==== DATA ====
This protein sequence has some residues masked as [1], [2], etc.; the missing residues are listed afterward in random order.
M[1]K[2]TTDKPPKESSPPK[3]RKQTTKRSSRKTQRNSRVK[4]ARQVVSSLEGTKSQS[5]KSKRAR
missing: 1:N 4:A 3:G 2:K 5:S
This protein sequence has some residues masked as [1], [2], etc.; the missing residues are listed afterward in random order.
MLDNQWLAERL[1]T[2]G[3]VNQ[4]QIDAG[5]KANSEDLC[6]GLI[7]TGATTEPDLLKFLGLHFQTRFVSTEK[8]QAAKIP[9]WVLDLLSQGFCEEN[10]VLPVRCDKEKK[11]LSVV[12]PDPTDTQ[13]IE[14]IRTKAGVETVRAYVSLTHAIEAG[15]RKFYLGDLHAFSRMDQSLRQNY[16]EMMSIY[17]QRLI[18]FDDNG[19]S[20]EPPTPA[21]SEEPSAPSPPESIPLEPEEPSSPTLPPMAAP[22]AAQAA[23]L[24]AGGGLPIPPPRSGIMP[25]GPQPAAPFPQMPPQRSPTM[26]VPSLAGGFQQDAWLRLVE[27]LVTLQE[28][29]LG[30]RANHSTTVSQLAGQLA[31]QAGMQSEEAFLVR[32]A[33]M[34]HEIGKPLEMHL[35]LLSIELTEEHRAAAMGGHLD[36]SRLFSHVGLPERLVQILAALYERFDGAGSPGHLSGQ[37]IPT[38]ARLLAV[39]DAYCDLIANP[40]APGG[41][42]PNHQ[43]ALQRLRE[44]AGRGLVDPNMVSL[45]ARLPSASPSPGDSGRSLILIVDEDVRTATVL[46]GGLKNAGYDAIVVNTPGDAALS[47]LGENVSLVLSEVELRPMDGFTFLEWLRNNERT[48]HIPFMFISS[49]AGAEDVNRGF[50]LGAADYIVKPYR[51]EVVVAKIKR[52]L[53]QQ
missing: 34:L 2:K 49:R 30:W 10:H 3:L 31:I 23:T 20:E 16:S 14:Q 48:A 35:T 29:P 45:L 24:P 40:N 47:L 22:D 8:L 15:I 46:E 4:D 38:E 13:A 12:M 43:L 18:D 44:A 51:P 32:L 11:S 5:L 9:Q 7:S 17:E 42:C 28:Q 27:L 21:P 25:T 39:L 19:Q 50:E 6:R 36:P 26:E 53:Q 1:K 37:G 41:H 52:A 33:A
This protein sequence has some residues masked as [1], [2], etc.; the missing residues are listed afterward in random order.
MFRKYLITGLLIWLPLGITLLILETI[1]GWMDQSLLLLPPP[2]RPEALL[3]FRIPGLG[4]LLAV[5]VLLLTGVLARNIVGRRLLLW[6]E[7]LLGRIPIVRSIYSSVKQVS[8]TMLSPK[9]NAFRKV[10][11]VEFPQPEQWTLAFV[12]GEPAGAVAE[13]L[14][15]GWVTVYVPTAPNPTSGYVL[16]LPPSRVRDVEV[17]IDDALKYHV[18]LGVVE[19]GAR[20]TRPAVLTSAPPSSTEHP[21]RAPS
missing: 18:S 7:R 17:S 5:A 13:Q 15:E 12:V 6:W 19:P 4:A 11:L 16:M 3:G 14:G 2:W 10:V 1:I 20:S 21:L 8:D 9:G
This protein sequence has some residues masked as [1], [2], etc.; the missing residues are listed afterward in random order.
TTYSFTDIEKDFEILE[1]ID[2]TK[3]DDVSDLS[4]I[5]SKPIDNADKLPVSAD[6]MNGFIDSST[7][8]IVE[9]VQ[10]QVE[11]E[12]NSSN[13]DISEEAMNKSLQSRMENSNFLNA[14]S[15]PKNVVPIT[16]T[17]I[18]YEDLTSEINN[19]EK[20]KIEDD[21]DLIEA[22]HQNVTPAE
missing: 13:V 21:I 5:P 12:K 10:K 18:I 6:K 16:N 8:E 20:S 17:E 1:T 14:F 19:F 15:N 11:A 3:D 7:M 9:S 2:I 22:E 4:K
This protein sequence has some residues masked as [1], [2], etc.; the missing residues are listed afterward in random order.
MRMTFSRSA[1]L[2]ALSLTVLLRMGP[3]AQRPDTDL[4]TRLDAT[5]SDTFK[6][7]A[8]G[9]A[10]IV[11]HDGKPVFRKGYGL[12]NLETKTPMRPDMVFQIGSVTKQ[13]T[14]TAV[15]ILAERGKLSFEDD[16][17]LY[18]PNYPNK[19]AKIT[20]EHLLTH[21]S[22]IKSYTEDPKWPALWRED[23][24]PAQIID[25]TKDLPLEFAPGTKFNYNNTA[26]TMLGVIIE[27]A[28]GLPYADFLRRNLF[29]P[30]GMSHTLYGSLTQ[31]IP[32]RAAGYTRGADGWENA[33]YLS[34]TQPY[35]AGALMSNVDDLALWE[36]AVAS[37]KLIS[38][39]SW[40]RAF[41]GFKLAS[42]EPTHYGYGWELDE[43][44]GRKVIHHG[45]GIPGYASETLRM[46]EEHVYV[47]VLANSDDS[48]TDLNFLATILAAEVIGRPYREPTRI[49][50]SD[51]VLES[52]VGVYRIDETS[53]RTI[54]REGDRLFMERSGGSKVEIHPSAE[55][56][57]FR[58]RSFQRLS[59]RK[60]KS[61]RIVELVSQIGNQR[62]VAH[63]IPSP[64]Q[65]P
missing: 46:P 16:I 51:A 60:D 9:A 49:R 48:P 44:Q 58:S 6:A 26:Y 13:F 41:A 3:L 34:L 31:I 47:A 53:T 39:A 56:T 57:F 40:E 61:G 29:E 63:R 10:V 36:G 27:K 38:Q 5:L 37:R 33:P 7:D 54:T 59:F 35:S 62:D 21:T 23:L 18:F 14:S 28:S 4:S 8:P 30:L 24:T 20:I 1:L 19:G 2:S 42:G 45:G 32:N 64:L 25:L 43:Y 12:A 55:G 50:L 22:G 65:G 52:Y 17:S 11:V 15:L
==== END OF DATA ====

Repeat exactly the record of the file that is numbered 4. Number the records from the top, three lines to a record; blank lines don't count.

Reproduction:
This protein sequence has some residues masked as [1], [2], etc.; the missing residues are listed afterward in random order.
TTYSFTDIEKDFEILE[1]ID[2]TK[3]DDVSDLS[4]I[5]SKPIDNADKLPVSAD[6]MNGFIDSST[7][8]IVE[9]VQ[10]QVE[11]E[12]NSSN[13]DISEEAMNKSLQSRMENSNFLNA[14]S[15]PKNVVPIT[16]T[17]I[18]YEDLTSEINN[19]EK[20]KIEDD[21]DLIEA[22]HQNVTPAE
missing: 13:V 21:I 5:P 12:K 10:K 18:I 6:K 16:N 8:E 20:S 17:E 1:T 14:F 19:F 15:N 11:A 3:D 7:M 9:S 2:I 22:E 4:K